Baba Gore, Baba Dolu: A family gravity
Family. My family. Do I know them? How about you? Do you? Do you know your family?
Mom, dad, my brother, my sister, grandma, grandpa…. Who are they? Or who am I?
While looking for an answer to these questions I started shooting the project “Baba Gore, Baba Dolu”. A project devoted to my family and my hometown.
I always knew my family was different, not like the others. And I always wondered, why is that so. Why are my loved ones so sad. Why do we keep secrets from each other? Why is it so hard to talk to each other?
I knew in part all of this was because of a huge family tragedy, that struck us all during 1998. My uncle and aunt died, leaving my cousins orphans, my grandparents without a son and my mother without a brother. I was only ten years old at the time, but I still see this as the time when a massive dark cloud swallowed us all. Everybody started to look for a way to save themselves both separately and together at the same time. Us kids, we would just escape into our childhood, trying to keep it as long as possible, and the grown ups stopped talking about the deceased as if they never existed, so they could numb out their pain. We all tried to recover the balance of the previous life, but nothing was really as it was before. It was around that time that my mom descended into depression she is still struggling with to this day. “That’s life” was the phrase I heard most often in my childhood. “That’s life…”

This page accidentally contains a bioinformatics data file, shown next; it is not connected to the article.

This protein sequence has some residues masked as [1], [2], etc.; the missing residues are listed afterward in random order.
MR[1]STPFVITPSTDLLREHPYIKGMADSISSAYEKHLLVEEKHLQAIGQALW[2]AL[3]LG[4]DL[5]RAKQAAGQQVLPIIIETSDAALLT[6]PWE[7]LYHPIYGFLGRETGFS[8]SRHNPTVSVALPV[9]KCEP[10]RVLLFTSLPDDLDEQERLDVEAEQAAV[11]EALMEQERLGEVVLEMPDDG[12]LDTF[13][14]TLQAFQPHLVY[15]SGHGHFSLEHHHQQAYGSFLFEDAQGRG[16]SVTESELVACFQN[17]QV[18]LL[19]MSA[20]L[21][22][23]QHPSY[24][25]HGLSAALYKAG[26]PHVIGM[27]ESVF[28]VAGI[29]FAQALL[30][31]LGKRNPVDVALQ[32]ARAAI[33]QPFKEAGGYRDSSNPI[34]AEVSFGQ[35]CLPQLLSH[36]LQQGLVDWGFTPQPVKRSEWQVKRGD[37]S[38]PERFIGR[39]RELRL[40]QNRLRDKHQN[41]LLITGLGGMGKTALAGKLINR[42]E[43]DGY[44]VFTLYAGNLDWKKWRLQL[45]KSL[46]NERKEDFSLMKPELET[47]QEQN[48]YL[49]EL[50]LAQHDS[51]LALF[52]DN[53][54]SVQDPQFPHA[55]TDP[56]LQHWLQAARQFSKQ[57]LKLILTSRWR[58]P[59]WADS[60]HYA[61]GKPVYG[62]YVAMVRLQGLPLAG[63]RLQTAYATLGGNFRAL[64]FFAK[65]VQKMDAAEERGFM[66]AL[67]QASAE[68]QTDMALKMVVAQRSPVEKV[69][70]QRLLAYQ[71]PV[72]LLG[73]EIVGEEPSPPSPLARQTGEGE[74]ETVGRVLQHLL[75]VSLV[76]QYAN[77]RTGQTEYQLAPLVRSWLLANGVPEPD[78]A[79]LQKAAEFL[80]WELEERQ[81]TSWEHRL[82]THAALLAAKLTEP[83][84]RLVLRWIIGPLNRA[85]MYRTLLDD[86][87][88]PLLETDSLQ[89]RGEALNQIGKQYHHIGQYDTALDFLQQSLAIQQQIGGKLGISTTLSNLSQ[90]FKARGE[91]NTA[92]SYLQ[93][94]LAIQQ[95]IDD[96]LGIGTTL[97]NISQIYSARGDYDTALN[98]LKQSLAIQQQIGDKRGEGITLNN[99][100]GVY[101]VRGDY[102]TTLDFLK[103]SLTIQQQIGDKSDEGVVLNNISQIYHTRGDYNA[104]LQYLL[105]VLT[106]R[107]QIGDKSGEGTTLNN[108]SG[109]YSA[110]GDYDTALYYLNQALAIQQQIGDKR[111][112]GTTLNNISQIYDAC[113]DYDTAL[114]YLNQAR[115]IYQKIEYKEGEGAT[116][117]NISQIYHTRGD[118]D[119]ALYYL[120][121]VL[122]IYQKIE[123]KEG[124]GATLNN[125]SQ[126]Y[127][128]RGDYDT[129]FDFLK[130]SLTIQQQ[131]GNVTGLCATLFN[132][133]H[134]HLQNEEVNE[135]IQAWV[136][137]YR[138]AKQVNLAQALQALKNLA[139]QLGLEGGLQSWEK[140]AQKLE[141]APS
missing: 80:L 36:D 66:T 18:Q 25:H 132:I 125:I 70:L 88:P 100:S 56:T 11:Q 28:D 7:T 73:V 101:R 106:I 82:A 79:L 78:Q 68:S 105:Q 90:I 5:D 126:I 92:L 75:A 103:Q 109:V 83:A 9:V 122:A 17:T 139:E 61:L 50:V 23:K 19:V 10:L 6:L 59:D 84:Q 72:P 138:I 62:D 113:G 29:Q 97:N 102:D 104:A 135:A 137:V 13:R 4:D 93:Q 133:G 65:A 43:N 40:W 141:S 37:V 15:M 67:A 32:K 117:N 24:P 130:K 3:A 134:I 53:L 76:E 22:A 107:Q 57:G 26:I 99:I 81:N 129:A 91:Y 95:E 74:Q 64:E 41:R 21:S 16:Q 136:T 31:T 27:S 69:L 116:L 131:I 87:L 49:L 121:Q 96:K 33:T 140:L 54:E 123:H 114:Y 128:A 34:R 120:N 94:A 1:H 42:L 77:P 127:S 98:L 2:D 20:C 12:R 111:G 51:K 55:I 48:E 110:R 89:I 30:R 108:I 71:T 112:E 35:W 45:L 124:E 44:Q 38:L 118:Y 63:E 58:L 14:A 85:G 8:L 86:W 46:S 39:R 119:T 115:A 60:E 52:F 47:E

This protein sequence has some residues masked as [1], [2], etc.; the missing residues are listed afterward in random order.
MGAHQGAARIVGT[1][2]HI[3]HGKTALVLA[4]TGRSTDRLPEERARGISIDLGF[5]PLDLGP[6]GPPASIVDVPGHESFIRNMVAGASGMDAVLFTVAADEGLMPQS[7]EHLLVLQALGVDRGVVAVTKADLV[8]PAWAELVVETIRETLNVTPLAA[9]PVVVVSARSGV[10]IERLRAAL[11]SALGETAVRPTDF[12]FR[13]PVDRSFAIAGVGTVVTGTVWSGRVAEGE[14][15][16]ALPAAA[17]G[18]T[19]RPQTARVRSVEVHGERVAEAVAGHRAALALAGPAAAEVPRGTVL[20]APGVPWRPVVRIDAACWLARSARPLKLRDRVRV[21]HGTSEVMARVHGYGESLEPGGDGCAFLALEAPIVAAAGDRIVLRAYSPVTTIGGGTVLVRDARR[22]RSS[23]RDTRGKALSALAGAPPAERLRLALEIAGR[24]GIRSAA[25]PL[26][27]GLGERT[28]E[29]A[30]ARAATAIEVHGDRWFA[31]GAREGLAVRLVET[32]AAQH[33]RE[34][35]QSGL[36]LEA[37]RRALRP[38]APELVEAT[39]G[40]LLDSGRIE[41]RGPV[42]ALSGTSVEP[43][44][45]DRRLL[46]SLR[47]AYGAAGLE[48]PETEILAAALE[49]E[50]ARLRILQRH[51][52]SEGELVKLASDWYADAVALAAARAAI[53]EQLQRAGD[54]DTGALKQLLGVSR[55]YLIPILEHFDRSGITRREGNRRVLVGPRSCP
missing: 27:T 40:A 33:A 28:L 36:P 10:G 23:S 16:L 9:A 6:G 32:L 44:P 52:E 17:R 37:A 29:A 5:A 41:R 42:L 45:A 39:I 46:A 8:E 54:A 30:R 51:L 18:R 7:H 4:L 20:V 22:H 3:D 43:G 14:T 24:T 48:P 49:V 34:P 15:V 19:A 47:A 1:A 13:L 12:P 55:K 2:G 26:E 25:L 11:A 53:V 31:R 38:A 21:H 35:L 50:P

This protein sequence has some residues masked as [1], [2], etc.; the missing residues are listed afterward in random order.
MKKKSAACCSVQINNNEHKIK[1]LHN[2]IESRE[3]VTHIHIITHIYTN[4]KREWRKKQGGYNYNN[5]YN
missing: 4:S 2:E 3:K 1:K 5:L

Then I didn’t understand that I can’t gasp the logic of our family’s microcosmos from the inside. It can only be done from a distance.
I started my work on “Baba Gore, Baba Dolu” during 2012, three years after I left my hometown to study photography at the academy in Sofia. It was then that I finally was able to look at my family from a different perspective. One time I went home during a school break. I was feeling sad because my family was sinking once more in the dark cloud of desperation and sadness. I started taking pictures looking for a simple relieve and peace. It all happened by accident, almost as a child’s play. Just took the camera and did some portraits of my grandmother against the background of different rooms in our house. And from this day, I started seeing things differently. The rooms of the old house where I grew up appeared bright new in front of my camera. Something I hadn’t seen before. My emotional memories merged with the reality of photography. During the first couple of years I was only taking pictures of my grandmothers, until the day I realized I was actually slowly developing a complex project. This project led me in a direction I was afraid to follow. The direction towards “Who am I?”
It is then that I understood what I was making. I had spontaneously started an anthropological research of my family. While telling their story, I was framing a large portrait of myself. During 2015 one of my grandmas passed away. After her funeral, my other grandma said to me, “It was good you took so many pictures of us. Now you’ll always have her on your pictures”.
Today I take pictures of my family with great love. Thanks to this project, I started to understand them better - my family the way it was. And this lead me to understand myself better too. Now I am always looking forward to my next homecoming, to capture the passing time in my hometown, take more portraits of my most inspiring models - my family.